Being a film lover, someone who watches all the latest releases from DVD to cinema, checking out films that have been given high ratings to films with low ratings, and even using this site as an example of fascination and wonderment of the process and the entertainment factor of a movie, sometimes, you really find films that perhaps have not been given the limelight it deserves. And today, I’m here to showcase a film you may have never even heard of before: Sita Sings The Blues. And just to clarify, if you have heard of this film, i salute you for having great taste. An animation masterpiece which seems to take away from the heavy labour of creating animation that is meant to represent real life as much as possible, like films that use CGI to try to recreate real people, here animation is used in a way to tell a story in a different style, not recreate what we see every day. From the first ten minutes, you may wonder what type of animation it is, and the way it looks, coming off as something YouTube would of made or a young animator creating animations for his friends, but sticking through the film, you uncover something that crosses the fun and enchantment of Disney films, the sense of mystery and freedom only seen in Asian animations mixed with quirky humour and beautiful storytelling. It’s a great mix which leads to a contrasting piece that tells a common love story but using Indian folklore but through the medium of flash animation, something not done before or on this scale.

The film is told from different perspectives and in different forms, with four major featuring ones to be the main story: a legend told from the pages of Ramayana about the story of a prince who is followed by Sita, a woman who deeply cares for him, but the prince takes her for granted. That’s the basic storyline from which i followed, true, it’s hard to follow at the beginning but once the alternative version where the story is told in a modern context, and you begin to understand it. The second style is the alternative version which has a different animation style to the first section, and retells the story for the audience to understand better. The third style is where a group of people discuss the legend in a different way, making jokes and discussing the subject in a formal way, which leads to most of the jokes and the final and fourth way is where songs are used to retell the story in a music video-esque fashion. Here is also where some of the laughs appear along with some beautiful style and vivid colours. It’s defiantly something you’ll notice, the colours and patterns, it’s something so different but at the same time formulary.

A new type of animation and style i haven’t seen before that you might fall in love with, so go check it out and experience something different.


Simon Childs

A book with a horrible cover...

The Blind Side - John Lee Hancock

You may wonder what the title of this review may refer to but i think the phrase, never judge a book by its cover, is basically the mantra of the latest surprise hit The Blind Side. Well not latest, as it was released on DVD earlier on in the year, but I’ve only just gotten round to peeking it out after willing never to watch another Sandra Bullock film in my life. And i was sadly judging her film career and her acting ability, let’s start off by saying The Blind Side is a good film. The subject is something I’ve been interested in recently, NFL or American Football, a sport which seems to be gaining a bigger audience in the UK. With the TV show Friday Night Lights and big video game franchise Madden along with the massive event of the Super Bowl, American Football seems to be growing in size and I’m glad. It’s a decent sport which seems to entertain more than anything. And having a film about a certain player who had a bad upbringing and found his way onto the field is inspiring and something that can easily entertain a lot of people. Of course throw in modern music and cultural references we know of and you’ve got a hit. A hit in America, winning Oscar nominations and such and also sweeping at the MTV Movie Awards; which did open my eyes to the film, but i was still hesitant to dive into a Bullock film. I don’t like Sandra Bullock and the film she makes, they are for a certain audience and a certain person who is stuck in their ways. It’s annoying.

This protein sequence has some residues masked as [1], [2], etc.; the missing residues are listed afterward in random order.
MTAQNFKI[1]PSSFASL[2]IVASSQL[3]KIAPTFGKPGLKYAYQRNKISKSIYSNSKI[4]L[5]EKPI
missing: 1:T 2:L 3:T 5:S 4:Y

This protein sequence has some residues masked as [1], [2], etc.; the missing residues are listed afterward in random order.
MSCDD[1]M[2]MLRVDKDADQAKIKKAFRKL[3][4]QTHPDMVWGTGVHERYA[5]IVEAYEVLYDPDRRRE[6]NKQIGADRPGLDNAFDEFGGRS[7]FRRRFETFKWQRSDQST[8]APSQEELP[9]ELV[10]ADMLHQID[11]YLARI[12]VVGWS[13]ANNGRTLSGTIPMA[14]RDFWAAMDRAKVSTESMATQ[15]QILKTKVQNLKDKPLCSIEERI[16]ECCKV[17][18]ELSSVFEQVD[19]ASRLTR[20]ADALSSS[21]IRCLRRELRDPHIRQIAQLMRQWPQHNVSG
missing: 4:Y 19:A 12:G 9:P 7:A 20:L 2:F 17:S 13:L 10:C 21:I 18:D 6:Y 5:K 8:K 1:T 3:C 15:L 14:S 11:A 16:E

Back to the film and the plot, a black child is brought into a Christian white family’s house and soon begins living there to hopefully mould him into a better person. Having the strong mother Bullock, she comforts the shy quiet boy and helps him become smarter and gets him into a sport he was destined to play, American Football. It’s a sob story, rags to riches but with a cool soundtrack and including elements of normal life like a shitty neighbourhood or your mother being addicted to crack or being racially abused by people. It has themes we’ve all seen, but i think the goodness comes from the lead actors portray, it’s a mix of sadness and a heavy dose of inspiration, where a kid this low in society’s pecking order can rise and become a famous player. Yes this is based on a real story, so the feeling that the film was made for the biography channel for MTV is somewhat apparent, but you may be surprised by how much you kinda like it but can’t admit it.

It’s likeable in parts but not as great as other sport movies like Remember The Titans, Mighty Ducks or The Karate Kid (Does that count as a sport movie?), i recommend it for a date or something easy to watch.


Simon Childs